The war in Yemen is in its fourth year. Though the Saudi Crown Prince MBS faces his most difficult time, the Trump administration insists on its arms deals with Saudi Arabia.
The United States is the biggest arms exporter in the world. With 34 percent of the global share of arms exports, the industry is immensely important for the US economy.
Almost $60 billion worth of weapons is exported by US companies every year.
Saudi Arabia is the second-biggest arms importer worldwide with a 10 percent share of the global arms import market. Only India imports more arms with a 12 percent share of global markets, but Saudi weapons are growing every year.
Between 2013 and 2017, the kingdom increased its arms imports by 24 percent when compared to 2008 and 2012.
The US is one of the major arms suppliers to the Saudi Kingdom, representing more than 61 percent of Saudi imports coming from the States.
Relations between Donald Trump and MBS
In 2017 US President Donald Trump and Saudi King Salman signed an arms deal totalling $110 billion.
So far, the deal has been defended and praised by Trump, and according to a report by CNN more than $14 billion has been spent by Saudi Arabia buying US weapons.
Relations between the two countries are underpinned by weapons sales, oil and strategic need. Donald Trump has an argument to increase weapons sales if needed and has outlined that relations between the US and Saudi Arabia will continue irrespective of any investigation into the killing of journalist Jamal Khashoggi.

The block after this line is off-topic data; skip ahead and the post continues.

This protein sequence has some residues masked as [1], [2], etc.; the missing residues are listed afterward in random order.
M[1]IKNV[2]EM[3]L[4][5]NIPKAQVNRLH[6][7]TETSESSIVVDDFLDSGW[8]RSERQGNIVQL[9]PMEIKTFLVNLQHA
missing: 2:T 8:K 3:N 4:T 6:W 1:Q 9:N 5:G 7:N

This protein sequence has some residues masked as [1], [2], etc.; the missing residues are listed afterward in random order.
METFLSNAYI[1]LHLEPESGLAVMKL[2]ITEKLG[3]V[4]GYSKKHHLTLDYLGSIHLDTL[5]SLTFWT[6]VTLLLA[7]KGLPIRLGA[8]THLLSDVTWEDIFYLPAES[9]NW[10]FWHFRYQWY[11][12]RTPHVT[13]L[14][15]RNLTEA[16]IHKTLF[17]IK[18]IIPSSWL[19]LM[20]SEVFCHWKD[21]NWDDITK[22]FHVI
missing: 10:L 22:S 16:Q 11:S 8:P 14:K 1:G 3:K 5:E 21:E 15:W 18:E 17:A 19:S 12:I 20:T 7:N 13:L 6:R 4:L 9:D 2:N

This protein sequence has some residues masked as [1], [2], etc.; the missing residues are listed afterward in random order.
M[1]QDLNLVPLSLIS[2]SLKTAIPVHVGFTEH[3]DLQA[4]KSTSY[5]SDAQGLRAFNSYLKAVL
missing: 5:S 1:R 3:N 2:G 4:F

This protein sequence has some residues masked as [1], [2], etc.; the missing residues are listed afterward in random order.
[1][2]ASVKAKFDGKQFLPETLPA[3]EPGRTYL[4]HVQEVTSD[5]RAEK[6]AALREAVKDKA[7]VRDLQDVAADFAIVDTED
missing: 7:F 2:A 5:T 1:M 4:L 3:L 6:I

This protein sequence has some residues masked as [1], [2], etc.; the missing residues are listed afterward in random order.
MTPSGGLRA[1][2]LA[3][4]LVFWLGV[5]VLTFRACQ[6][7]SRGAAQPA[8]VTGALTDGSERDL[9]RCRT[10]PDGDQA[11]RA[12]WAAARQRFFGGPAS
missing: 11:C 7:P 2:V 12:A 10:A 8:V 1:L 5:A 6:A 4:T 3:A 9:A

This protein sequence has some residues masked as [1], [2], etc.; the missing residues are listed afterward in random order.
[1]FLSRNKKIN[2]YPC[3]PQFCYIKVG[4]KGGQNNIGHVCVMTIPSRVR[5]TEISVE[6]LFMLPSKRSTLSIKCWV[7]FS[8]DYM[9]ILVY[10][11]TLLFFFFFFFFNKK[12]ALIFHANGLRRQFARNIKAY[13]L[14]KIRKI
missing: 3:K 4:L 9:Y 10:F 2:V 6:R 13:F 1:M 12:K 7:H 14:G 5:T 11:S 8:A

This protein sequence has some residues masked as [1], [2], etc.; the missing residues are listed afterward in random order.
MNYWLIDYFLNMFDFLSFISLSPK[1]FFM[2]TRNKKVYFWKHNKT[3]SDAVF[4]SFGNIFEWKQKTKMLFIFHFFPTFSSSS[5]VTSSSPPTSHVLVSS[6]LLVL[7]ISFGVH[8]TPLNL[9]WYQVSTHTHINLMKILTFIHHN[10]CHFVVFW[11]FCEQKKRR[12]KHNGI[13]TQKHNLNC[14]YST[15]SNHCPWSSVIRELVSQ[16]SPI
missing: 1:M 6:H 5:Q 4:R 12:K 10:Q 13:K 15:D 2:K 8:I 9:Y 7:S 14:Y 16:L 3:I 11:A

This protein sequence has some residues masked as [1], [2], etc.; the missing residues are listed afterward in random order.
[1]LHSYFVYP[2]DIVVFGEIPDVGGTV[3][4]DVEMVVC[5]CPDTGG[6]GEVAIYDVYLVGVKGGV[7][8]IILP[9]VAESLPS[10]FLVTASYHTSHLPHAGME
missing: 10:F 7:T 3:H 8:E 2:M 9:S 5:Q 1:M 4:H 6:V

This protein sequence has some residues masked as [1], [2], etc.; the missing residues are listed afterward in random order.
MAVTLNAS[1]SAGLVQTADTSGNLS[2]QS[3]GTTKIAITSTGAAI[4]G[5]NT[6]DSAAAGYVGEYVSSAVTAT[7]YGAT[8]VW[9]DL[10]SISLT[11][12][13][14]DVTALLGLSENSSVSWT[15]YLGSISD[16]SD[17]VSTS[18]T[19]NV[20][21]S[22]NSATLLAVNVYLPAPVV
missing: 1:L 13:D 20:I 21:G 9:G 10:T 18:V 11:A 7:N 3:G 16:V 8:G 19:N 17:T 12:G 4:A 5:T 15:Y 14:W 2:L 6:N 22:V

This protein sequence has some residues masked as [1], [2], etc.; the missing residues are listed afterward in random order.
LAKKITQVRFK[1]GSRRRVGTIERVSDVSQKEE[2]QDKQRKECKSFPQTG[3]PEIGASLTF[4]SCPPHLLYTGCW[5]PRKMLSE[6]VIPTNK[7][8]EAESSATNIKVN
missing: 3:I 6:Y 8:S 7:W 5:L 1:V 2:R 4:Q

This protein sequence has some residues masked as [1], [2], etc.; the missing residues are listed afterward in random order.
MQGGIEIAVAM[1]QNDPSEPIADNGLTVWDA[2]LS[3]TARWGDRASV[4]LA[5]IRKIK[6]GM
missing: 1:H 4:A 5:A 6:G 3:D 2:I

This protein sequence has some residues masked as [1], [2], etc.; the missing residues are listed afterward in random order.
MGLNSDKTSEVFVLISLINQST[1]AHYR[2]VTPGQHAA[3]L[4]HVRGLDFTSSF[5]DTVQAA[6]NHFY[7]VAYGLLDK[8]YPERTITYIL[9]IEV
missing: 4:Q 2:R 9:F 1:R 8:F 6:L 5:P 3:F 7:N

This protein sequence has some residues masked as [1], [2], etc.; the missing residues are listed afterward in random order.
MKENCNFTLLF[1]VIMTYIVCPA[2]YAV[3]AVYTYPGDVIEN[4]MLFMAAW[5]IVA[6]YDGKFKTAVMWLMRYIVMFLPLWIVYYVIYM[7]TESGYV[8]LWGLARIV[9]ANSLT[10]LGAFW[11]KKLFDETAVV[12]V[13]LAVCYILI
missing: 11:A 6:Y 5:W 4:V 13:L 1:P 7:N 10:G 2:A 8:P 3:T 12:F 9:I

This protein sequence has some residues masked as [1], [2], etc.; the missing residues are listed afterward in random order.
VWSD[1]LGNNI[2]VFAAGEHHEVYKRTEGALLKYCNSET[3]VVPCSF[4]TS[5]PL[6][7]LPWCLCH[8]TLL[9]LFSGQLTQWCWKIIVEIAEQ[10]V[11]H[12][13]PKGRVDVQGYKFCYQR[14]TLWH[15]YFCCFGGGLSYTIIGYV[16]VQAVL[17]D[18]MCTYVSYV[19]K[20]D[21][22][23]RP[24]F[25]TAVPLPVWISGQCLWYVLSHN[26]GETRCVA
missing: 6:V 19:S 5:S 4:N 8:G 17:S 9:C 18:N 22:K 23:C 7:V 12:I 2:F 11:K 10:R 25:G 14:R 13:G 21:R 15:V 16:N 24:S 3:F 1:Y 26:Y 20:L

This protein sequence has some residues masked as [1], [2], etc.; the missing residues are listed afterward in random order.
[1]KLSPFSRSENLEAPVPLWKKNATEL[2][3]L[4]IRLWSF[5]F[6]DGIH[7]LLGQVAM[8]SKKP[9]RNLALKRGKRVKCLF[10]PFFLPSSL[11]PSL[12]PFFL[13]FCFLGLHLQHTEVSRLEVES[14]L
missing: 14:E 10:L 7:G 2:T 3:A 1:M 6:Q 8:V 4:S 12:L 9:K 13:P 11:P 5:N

How the US exports affect the Yemen War
Crown Prince Mohammed bin Salman (also known as MBS) is the de facto ruler of Saudi Arabia and in 2015, at the behest of the young and petulant ruler, Saudi Arabia started a war against Yemen.
Ostensibly to combat Iran's influence on the Houthi rebels in Yemen, MBS increased Saudi military operations, which mainly involve airstrikes.
As a result of this campaign, thousands have been left dead and millions are on the brink of starvation.
The UN Human Rights Council has expressed concern that the indiscriminate bombing in Yemen could amount to war crimes, placing the chief architect of that war, MBS, in the crosshairs.
The report notes that coalition air strikes have caused the most civilian casualties in the war. The airstrikes have hit residential areas, markets, funerals, weddings, detention facilities, civilian boats and even medical facilities.
One of the main arms exports from the US to Saudi Arabia is aircraft.
Trump's statement on Tuesday illustrates how dependent he is on Saudi money, believing the Saudi arms agreement will create "thousands of jobs".
Whether MBS was involved in the Kashoggi killing or "had knowledge of the tragic event" does not bother the US president.
Neither does MBS's war in Yemen, the world’s worst humanitarian disaster, according to the UN, which has left more than three quarters of Yemen's population in need of humanitarian aid.
The US continues to contribute to the Saudi-led coalition bombing in Yemen by delivering the kingdom with dozens of aircraft, and yet the US administration is also leading calls to end the war.